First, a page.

Integrity means speaking the truth of course. It asks for honesty through and through. In the Sermon on the Mount, Jesus tells us:
37 But let [a]your ‘Yes’ be ‘Yes,’ and your ‘No,’ ‘No.’ For whatever is more than these is from the evil one” (Matthew 5:37).
Early Friends –and Friends today – refuse to swear oaths, because to swear an oath before making a statement implies that this time I’m telling the truth, but at other times, maybe not.
It is not just being truthful in what you do say, but also in having the courage to speak up, and to tell the whole truth that you know, even when that’s painful. Just knowing the truth isn’t good enough; you have to tell others. You have to make that an unwavering practice and habit. Speak the truth at all times, but also: step forward to be of assistance. Don’t ‘leave it to others.’ If you won’t speak up, who will?
Integrity means standing up as well as speaking up – standing up for others. It means being actively engaged when others are wronged. I’m sure you can all think of instances of wrongdoing that we later learn others knew about and yet stayed silent. That’s not integrity. Speaking up about wrongdoing has become rare enough that we’ve coined a word to describe those who do: “whistleblower.” But often we realize many people knew about the wrongdoing, and only one or two spoke up – and maybe not immediately. That’s not integrity. When someone ‘blows the whistle,’ ask yourself who hasn’t said a word. We rarely need whistleblowers if the rest of us will speak up in the first place.
Integrity means treating everyone the same, not treating some more favorably because they have power or can provide benefits to you. Early Friends were known for having just one price for all customers. Integrity today means caring for everyone, not just ourselves or our allies or our friends.
Integrity means caring for others as well as yourself. It means treating others with ‘unreserved respect’ – as if they, too, were hosts for a Divine presence within. It means loving your neighbors as much as yourself. Loving our neighbors means not just comforting them in private but stepping forward in public for them on their behalf. It means standing up for others – all others.
In A Christmas Carol, Scrooge is a man who is all about his business – in every way, every hour of every day. He thinks Christmas is a humbug; he thinks charity is absurd. But by the end he is a man transformed. He is a joyful man celebrating Christmas, and also now a man of integrity. Dickens has Scrooge say about “his business” now that he is a reformed man:”
“Mankind was my business. The common welfare was my business; charity, mercy, forbearance, benevolence, were all my business. The dealings of my trade were but a drop of water in the comprehensive ocean of my business!” Scrooge goes from being a man who stays put in his counting house to someone who steps forward to help others.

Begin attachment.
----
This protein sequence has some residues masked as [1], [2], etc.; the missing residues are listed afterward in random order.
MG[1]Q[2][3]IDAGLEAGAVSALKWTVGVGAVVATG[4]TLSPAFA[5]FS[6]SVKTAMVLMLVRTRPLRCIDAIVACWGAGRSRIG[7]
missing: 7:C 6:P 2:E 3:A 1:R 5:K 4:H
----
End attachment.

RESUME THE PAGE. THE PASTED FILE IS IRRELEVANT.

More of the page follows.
Integrity asks that we be trustworthy: good to our word, consistent, reliable, always, in private and in public, indoors and out. When I was a Boy Scout, we would regularly recite the Scout Law: “A Scout is trustworthy, loyal, helpful, friendly, courteous, kind, obedient, cheerful, thrifty, brave, clean and reverent.” It’s a list of twelve, but it begins with “trustworthy,” reminding us to live by the other eleven always and consistently. It gives the others strength.
Speaking up, standing up, treating everyone with respect, with fairness, with caring; being trustworthy; that’s what integrity asks of us. It’s a lot. Sometimes, maybe often, it means taking steps away from comfort.
We speak of “faithfulness” as central to our relationship to God. In a parallel way, “integrity” is central in our relationships with other people. Both mean doing what we should be doing, doing it actively, doing it wholeheartedly, with no holding back.
What does integrity ask of us? Everything. To have integrity means ‘being whole,’ and that means embracing the whole of things, not just your corner of things. It means to live a life in which we are fully present – whole, wholly yourself, wholly present. It means living as if you lived in the new kingdom. When Fox says (and this is a cornerstone of the peace testimony) “I told them I lived in the virtue of that life and power that taketh away the occasion for war,” he means he went the whole way in his obedience to God, not part way. He inhabited the new kingdom with his whole self as if he were a tent pole.
To have integrity means being part of the backbone of how all things should be. Integrity is the essential Quaker testimony because it gives voice and strength to all the others. It means standing up for and supporting the way all things should be. The other testimonies – simplicity, peace, community, equality, stewardship – mean very little without integrity to give them backbone.
Or, as Isaac Sharpless instructed: “preach truth and do righteousness.”